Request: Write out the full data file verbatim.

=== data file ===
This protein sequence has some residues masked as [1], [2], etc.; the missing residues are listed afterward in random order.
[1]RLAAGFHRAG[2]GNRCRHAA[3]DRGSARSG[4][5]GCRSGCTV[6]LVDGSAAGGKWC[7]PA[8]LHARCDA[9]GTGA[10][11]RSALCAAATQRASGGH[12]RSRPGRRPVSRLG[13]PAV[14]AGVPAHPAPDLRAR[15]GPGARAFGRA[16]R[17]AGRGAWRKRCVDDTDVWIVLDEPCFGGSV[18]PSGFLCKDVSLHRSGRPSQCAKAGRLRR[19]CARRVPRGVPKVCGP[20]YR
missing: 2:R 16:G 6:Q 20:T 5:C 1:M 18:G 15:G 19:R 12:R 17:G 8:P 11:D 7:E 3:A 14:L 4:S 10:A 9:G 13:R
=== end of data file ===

This protein sequence has some residues masked as [1], [2], etc.; the missing residues are listed afterward in random order.
[1]RLAAGFHRAG[2]GNRCRHAA[3]DRGSARSG[4][5]GCRSGCTV[6]LVDGSAAGGKWC[7]PA[8]LHARCDA[9]GTGA[10][11]RSALCAAATQRASGGH[12]RSRPGRRPVSRLG[13]PAV[14]AGVPAHPAPDLRAR[15]GPGARAFGRA[16]R[17]AGRGAWRKRCVDDTDVWIVLDEPCFGGSV[18]PSGFLCKDVSLHRSGRPSQCAKAGRLRR[19]CARRVPRGVPKVCGP[20]YR
missing: 2:R 16:G 6:Q 20:T 5:C 1:M 18:G 15:G 19:R 12:R 17:G 8:P 11:D 7:E 3:A 14:L 4:S 10:A 9:G 13:R